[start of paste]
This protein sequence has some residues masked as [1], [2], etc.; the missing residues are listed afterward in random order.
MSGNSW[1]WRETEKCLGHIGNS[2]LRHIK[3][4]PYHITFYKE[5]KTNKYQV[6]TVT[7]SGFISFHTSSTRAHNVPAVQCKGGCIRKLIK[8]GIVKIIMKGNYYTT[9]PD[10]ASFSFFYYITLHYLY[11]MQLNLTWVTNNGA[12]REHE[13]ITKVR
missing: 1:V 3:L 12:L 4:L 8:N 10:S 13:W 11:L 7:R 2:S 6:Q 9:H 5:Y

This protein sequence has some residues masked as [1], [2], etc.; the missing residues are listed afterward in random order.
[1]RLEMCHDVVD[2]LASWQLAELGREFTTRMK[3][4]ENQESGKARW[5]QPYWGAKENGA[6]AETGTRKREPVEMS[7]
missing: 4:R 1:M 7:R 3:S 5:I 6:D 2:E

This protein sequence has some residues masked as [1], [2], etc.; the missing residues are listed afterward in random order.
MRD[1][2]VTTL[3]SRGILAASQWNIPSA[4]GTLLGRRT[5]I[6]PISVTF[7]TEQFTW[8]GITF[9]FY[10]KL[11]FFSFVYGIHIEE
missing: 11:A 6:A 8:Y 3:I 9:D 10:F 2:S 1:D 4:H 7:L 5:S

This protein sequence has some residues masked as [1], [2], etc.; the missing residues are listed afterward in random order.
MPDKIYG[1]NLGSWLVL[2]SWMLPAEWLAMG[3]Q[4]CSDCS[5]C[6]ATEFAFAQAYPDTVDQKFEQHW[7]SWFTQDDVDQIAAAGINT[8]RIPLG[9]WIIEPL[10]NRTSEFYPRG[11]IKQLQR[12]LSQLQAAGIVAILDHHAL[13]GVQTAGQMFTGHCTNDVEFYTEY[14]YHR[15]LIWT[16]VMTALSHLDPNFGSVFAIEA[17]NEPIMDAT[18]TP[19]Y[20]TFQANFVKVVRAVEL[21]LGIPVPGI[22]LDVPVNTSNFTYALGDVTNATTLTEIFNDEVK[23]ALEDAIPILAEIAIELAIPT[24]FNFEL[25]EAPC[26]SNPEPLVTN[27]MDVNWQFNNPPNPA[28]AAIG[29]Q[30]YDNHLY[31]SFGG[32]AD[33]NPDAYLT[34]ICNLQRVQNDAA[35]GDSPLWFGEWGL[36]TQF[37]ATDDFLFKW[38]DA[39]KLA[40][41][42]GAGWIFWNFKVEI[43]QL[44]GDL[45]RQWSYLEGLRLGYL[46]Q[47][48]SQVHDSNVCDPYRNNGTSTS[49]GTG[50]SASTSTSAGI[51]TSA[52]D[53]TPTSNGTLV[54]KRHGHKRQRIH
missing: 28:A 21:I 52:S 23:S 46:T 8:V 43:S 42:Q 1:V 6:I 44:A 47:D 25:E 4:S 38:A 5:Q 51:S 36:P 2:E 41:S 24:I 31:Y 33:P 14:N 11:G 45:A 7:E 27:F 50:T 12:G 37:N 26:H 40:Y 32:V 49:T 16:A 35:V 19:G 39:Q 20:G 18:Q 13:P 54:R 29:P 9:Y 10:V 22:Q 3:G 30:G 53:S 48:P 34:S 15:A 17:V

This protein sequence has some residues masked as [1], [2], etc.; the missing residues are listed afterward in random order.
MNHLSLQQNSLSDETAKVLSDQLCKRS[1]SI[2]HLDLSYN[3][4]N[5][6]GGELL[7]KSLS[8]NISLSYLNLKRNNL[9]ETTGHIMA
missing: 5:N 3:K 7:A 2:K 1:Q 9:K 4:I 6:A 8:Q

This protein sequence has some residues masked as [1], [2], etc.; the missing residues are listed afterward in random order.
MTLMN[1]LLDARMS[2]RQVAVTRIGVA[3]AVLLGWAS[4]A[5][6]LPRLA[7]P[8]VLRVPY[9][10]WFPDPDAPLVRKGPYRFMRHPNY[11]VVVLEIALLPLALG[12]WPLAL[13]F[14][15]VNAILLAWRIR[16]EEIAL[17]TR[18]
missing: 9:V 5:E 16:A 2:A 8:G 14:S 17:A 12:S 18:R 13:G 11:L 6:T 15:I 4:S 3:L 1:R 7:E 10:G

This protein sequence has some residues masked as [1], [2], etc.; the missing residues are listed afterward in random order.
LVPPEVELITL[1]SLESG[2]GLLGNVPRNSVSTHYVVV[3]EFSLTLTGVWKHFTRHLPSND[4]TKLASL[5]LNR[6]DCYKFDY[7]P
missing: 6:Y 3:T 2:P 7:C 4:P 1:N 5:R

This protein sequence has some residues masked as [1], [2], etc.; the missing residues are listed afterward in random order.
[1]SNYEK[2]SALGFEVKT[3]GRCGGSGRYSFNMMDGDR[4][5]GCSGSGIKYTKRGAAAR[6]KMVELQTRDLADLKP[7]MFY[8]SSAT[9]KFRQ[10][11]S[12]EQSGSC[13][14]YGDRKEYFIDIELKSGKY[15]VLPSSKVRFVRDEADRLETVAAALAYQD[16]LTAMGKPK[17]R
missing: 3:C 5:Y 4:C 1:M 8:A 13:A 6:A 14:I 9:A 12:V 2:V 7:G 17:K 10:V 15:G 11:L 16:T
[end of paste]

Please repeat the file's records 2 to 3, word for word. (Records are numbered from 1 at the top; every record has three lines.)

This protein sequence has some residues masked as [1], [2], etc.; the missing residues are listed afterward in random order.
[1]RLEMCHDVVD[2]LASWQLAELGREFTTRMK[3][4]ENQESGKARW[5]QPYWGAKENGA[6]AETGTRKREPVEMS[7]
missing: 4:R 1:M 7:R 3:S 5:I 6:D 2:E

This protein sequence has some residues masked as [1], [2], etc.; the missing residues are listed afterward in random order.
MRD[1][2]VTTL[3]SRGILAASQWNIPSA[4]GTLLGRRT[5]I[6]PISVTF[7]TEQFTW[8]GITF[9]FY[10]KL[11]FFSFVYGIHIEE
missing: 11:A 6:A 8:Y 3:I 9:D 10:F 2:S 1:D 4:H 7:L 5:S